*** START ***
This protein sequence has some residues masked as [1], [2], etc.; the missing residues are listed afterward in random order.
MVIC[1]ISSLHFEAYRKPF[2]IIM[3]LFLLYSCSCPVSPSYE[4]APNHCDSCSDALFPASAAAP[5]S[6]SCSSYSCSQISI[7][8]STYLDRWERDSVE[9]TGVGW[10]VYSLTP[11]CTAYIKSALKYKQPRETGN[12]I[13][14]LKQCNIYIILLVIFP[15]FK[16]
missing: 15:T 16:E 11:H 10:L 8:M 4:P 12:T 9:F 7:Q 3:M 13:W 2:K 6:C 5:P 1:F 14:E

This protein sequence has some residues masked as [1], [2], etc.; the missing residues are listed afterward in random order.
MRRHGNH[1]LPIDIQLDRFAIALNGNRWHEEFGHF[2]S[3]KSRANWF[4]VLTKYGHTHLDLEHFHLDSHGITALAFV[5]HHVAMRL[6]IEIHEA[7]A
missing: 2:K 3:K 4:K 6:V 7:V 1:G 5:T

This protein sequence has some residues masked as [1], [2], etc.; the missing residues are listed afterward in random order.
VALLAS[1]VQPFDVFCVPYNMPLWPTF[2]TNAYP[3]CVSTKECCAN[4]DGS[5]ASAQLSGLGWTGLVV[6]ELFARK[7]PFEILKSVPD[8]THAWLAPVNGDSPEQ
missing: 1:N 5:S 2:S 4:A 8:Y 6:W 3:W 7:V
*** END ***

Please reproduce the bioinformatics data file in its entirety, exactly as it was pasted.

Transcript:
This protein sequence has some residues masked as [1], [2], etc.; the missing residues are listed afterward in random order.
MVIC[1]ISSLHFEAYRKPF[2]IIM[3]LFLLYSCSCPVSPSYE[4]APNHCDSCSDALFPASAAAP[5]S[6]SCSSYSCSQISI[7][8]STYLDRWERDSVE[9]TGVGW[10]VYSLTP[11]CTAYIKSALKYKQPRETGN[12]I[13][14]LKQCNIYIILLVIFP[15]FK[16]
missing: 15:T 16:E 11:H 10:L 8:M 4:P 12:T 9:F 7:Q 3:M 13:W 2:K 6:C 5:P 1:F 14:E

This protein sequence has some residues masked as [1], [2], etc.; the missing residues are listed afterward in random order.
MRRHGNH[1]LPIDIQLDRFAIALNGNRWHEEFGHF[2]S[3]KSRANWF[4]VLTKYGHTHLDLEHFHLDSHGITALAFV[5]HHVAMRL[6]IEIHEA[7]A
missing: 2:K 3:K 4:K 6:V 7:V 1:G 5:T

This protein sequence has some residues masked as [1], [2], etc.; the missing residues are listed afterward in random order.
VALLAS[1]VQPFDVFCVPYNMPLWPTF[2]TNAYP[3]CVSTKECCAN[4]DGS[5]ASAQLSGLGWTGLVV[6]ELFARK[7]PFEILKSVPD[8]THAWLAPVNGDSPEQ
missing: 1:N 5:S 2:S 4:A 8:Y 6:W 3:W 7:V